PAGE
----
Edith Hamilton: An Inspiring Executive Coach for Women CFOs Disrupting the Finance Industry

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Why do male executives in finance and other professions earn more and get greater recognition than most female leaders? Typically men are more supported by senior-level executives and get promoted faster. On the other hand, women often gravitate to mentoring-style partnerships that provide them with encouragement and advice. They are less likely to take risks and elevate their own profile. However, this situation is changing as more women leaders lean in and ask for clear sponsorship and support from their company leaders. One resource many female executives turn to is Edith Hamilton (Executive Coach for CFOs, NEXT New Growth) who is equipping finance leaders to drive change in the C-suite. She equips Chief Financial Officers to deliver the growth, process improvements and profitability that drive high multiples.

“I love the stories that numbers tell,” says Edith. Financial statements unfold insights about the ups and downs of the organization. As Edith found an affinity for numbers and loved solving puzzles, she became a finance analyst in the early years of her work-life. Over the course of her corporate career, she reported to 8 different CFOs–and from some of them, she learned how to be an effective financial leader. From others, she learned what not to do, and how not to be.

Given Edith’s skills, experience in the healthcare sector, and recommendations from others, an executive search consultant who represents a large private equity firm reached out to her to see if she would coach a female CFO of a healthcare company in the Los Angeles area. This is how Edith’s journey began as a CFO coach; she later became accredited by the International Coach Federation after a 15-month training, coaching and mentoring process of her own.

During a recent conversation with Mirror Review, Edith elaborated on her professional journey and the establishment of her organization – Next New Growth. Following are some snippets from the conversation:

1. Could you please share with us the most interesting story about what brought you into the finance field?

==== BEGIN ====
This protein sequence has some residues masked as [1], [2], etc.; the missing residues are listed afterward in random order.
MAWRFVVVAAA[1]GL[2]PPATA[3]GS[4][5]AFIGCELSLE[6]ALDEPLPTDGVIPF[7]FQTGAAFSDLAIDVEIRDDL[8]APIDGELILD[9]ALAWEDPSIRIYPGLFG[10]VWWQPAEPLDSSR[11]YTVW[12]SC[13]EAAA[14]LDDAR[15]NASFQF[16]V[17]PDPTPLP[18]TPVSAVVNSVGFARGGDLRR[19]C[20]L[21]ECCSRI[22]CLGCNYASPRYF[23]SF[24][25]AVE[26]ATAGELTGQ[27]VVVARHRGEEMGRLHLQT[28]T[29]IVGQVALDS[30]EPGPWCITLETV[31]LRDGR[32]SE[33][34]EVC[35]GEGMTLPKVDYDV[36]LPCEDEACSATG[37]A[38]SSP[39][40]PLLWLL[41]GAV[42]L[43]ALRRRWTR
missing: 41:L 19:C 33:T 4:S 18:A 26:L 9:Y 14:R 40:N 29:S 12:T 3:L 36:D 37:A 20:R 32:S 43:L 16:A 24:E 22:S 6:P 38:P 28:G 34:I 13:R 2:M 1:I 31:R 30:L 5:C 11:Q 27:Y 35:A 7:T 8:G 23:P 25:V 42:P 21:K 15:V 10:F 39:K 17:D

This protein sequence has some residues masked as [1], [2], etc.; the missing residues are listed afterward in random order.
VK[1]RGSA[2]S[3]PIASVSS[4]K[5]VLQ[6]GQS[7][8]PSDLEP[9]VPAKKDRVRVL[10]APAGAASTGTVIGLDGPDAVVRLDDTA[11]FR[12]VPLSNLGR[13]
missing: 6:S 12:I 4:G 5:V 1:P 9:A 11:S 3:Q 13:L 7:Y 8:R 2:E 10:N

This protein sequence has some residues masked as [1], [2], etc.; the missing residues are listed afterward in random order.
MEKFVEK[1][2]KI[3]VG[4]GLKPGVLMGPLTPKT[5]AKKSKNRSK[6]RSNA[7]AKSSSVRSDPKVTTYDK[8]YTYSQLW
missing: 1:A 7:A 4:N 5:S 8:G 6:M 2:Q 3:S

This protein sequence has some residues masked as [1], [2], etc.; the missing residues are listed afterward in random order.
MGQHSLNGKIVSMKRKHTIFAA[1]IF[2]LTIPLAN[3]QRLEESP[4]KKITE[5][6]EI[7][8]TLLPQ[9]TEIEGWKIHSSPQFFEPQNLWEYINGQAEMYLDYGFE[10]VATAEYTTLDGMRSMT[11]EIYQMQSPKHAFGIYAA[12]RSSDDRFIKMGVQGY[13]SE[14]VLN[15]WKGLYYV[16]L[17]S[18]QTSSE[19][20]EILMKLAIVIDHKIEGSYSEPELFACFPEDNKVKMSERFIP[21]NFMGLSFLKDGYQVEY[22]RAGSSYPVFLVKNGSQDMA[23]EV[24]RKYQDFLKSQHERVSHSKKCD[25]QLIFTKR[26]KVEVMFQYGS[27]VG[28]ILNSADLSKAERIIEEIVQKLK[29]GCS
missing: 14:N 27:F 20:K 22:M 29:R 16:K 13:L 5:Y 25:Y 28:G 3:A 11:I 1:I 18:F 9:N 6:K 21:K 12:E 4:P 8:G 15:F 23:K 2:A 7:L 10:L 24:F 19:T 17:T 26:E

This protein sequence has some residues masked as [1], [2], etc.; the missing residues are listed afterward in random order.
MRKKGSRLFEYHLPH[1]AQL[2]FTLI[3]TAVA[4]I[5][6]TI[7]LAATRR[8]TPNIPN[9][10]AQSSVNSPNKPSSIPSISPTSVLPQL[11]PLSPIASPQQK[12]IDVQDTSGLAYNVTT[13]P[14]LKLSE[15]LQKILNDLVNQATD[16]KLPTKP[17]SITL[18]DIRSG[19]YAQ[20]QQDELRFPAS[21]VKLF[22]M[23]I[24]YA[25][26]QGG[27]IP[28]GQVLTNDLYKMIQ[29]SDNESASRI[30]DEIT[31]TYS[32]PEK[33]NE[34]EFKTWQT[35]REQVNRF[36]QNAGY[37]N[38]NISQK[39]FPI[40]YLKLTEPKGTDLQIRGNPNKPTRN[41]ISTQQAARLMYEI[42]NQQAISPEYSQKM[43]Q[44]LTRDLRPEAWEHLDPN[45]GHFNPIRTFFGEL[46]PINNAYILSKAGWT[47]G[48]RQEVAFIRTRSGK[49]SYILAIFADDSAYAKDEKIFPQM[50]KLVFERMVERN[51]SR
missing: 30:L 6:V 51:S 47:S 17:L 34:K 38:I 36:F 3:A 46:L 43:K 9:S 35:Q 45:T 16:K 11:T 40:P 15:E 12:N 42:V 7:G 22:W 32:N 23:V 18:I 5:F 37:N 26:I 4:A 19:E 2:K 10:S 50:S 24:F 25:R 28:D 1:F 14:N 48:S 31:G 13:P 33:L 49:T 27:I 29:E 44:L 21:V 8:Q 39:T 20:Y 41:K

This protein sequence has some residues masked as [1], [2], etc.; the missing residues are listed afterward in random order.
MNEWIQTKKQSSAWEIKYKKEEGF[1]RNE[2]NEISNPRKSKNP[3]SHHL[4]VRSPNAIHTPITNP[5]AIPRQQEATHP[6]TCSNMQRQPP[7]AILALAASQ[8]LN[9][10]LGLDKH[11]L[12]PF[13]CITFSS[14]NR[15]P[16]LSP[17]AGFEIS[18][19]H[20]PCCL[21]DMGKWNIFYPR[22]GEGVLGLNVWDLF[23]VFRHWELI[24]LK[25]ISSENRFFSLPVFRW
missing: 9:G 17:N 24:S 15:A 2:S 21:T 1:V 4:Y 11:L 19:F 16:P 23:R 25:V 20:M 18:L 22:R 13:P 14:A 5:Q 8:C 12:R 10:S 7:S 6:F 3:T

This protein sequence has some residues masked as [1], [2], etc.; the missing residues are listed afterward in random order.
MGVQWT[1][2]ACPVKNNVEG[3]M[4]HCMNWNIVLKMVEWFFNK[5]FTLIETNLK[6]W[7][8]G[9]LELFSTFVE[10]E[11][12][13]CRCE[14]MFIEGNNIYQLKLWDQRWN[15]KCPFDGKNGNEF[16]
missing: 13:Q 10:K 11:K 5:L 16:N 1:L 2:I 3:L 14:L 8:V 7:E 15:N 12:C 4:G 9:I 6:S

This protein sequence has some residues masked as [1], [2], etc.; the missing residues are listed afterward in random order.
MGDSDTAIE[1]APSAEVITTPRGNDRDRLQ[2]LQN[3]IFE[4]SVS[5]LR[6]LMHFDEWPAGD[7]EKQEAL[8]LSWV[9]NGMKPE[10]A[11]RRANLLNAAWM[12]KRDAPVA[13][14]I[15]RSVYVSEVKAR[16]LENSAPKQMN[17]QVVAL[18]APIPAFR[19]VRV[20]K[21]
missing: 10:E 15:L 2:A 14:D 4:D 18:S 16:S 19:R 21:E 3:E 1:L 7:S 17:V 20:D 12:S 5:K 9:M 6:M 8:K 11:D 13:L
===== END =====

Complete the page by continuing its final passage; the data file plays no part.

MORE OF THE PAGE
I actually started as an English major in college! I loved literature, and I have an affinity for words as much as for numbers. Back in college, I began working part-time at an investment banking firm, where I learned to use a spreadsheet to enter data and create formulas to add valuable insights and statistics. Excel helped me to understand, organize, sort, and filter my world. Suddenly, algebra had practical applications for me, and the dry statistical tools I was then learning in college became meaningful sources of new insights for my boss, my colleagues and our clients. This part-time job during my college days inspired me to pivot and look toward a career in the finance field.

2. What do you think makes you stand out in the competitive finance sector as a CFO Coach?

For one thing, I’ve “been there, done that”. This is part of what makes me unique in the world of CFO coaching. In the real world, I have walked a mile in their shoes. Additionally, I am the only CFO coach who uses a technology-based platform to supplement the value of our weekly coaching sessions. It helps finance leaders rewrite their brains for peak performance in relation to their CEO, their Board, their peers and direct reports. They can learn to identify and silence their greatest internal critics to attain success beyond what they could have without these specific tools. This is what gives top performers an edge, while also increasing job satisfaction – and increased ability to manage the overwhelm that’s common to executives.

3.  What are the exclusive services/solutions offered for CFOs by NEXT New Growth?

Our company offers executive coaching services for private equity and public companies that want to deliver growth, process improvements, and cost savings. Some focus areas for us include: 

  1. CFO Coaching: We design customized plans together based on the discussions with the private equity Operating Partner(s), the CEO, and the CFO. It includes intercepting certain patterns or behavioral issues that are tripping you up, broadening your vision, improving team performance, enhancing leadership presence, and driving KPIs (key performance indicators).
  2. Executive Coaching and Leadership Development: NEXT provides leadership coaching for COOs, CXOs, SVPs, and other senior executives. This includes pre-coaching and post-coaching 360 assessments that help identify the greatest opportunities for improvement, coaching sessions that increase flexibility and versatility as a leader, and even direct mentoring.